Amniocentesis test: Risks, Procedures, Benefits and more
What is amniocentesis?
Amniocentesis is a prenatal test that allows gathering information about the baby’s health from a sample of your amniotic fluid. Usually the amniotic fluid surrounding the fetus contains skin cells and other substances such as alpha-fetoprotein (AFP). The sample of the fluid is removed through an ultrasound guided needle and sent to laboratory for analysis. Usually this test is performed to detect any genetic disease as Down syndrome, chromosomal abnormality, cystic fibrosis, spina bifida and muscular dystrophy.
Why amniocentesis is performed?
Amniocentesis is not performed on every woman. There is a list of causes that necessitate the amniocentesis as:
- Being above 35 years old
- Having an abnormal ultrasound
- Family history of genetic disease or birth defect
- Had already a child with birth defect
When amniocentesis is performed?
Usually amniocentesis is performed around the 16th week of pregnancy.
Is there a risk of miscarriage?
There is a probability of less than 1% that amniocentesis can cause miscarriage. It can be also responsible of injuries to the baby and mother, infection, leakage of the fluid and premature contractions.
Can I choose not to perform the amniocentesis?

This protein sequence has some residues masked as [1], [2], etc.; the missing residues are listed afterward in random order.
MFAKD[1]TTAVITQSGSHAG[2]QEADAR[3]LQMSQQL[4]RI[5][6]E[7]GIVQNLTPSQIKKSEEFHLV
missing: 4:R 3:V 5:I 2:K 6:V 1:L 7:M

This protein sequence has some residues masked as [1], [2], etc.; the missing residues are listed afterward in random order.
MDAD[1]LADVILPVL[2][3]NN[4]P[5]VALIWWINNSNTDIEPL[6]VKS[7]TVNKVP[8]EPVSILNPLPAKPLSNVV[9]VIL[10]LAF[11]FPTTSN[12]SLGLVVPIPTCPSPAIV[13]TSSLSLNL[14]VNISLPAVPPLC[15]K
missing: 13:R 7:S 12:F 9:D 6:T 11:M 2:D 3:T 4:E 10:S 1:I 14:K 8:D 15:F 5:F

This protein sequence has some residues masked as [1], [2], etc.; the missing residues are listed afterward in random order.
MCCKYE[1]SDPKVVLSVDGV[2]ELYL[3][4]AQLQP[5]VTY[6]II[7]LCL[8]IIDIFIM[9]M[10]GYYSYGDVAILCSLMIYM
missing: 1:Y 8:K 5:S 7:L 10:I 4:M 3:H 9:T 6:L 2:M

It is your decision whether to perform it or not. You will receive counseling and your doctor will explain all risks and benefits to you. You will have to compare between knowing about your baby’s health against a small risk of miscarriage.
The decision differs from couple to couple. Some would want to know to anticipate any lifestyle changes and start planning and identifying resources. Others would not perform it since the results would not affect their decision.
It is very important to discuss your decision with your partner and health provider. Amniocentesis is relatively a safe procedure that can provide you with lots of information.
What happens during the procedure?
Your healthcare should ask you to drink lots of fluids before the procedure. Your bladder should be full. This procedure is guided by ultrasound. The doctor will locate the baby’s position then insert a hollow needle through your abdomen to the uterus after disinfecting the area with an antiseptic. A small quantity of the amniotic fluid will be withdrawn and then the needle is removed.
The entire procedure may take 45 min to 1 hour in which the fluid is extracted in 5 min only.
Your doctor may ask you to rest after the amniocentesis. You may experience vaginal bleeding and cramps directly after the procedure. You may return to your normal activities the second day.
The fluid is taken to a laboratory. The results may be available within 1 to 2 weeks.
If you develop fever and if the bleeding and cramps continue, call your doctor immediately.
How can I read the results?
Your doctor will contact you once he receives the results. The amniocentesis detects:
- Baby gender
- Chromosomal abnormalities
- Neural tube defects
- Genetic disorders
In case they found a birth defect, your doctor will discuss with you several options. Some would terminate the pregnancy and others will decide to continue. In all cases, support and counseling will be offered to you. Seek help and support from your partner.
Amniocentesis test cannot detect some of birth defects as heart malformation or a cleft lip or palate.